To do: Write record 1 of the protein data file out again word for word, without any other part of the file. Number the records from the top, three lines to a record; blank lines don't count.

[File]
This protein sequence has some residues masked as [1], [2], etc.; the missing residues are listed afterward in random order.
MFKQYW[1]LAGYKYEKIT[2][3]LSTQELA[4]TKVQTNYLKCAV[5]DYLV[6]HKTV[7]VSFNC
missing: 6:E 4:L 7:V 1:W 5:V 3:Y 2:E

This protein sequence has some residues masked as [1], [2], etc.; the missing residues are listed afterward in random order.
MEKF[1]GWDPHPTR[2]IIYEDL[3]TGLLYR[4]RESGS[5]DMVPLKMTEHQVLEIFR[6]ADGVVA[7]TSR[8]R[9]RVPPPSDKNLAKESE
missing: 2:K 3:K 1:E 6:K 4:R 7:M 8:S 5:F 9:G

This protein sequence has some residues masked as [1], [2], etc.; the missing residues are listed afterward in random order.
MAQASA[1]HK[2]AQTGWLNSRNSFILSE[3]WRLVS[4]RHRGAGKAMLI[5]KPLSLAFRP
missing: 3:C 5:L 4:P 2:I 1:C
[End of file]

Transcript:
This protein sequence has some residues masked as [1], [2], etc.; the missing residues are listed afterward in random order.
MFKQYW[1]LAGYKYEKIT[2][3]LSTQELA[4]TKVQTNYLKCAV[5]DYLV[6]HKTV[7]VSFNC
missing: 6:E 4:L 7:V 1:W 5:V 3:Y 2:E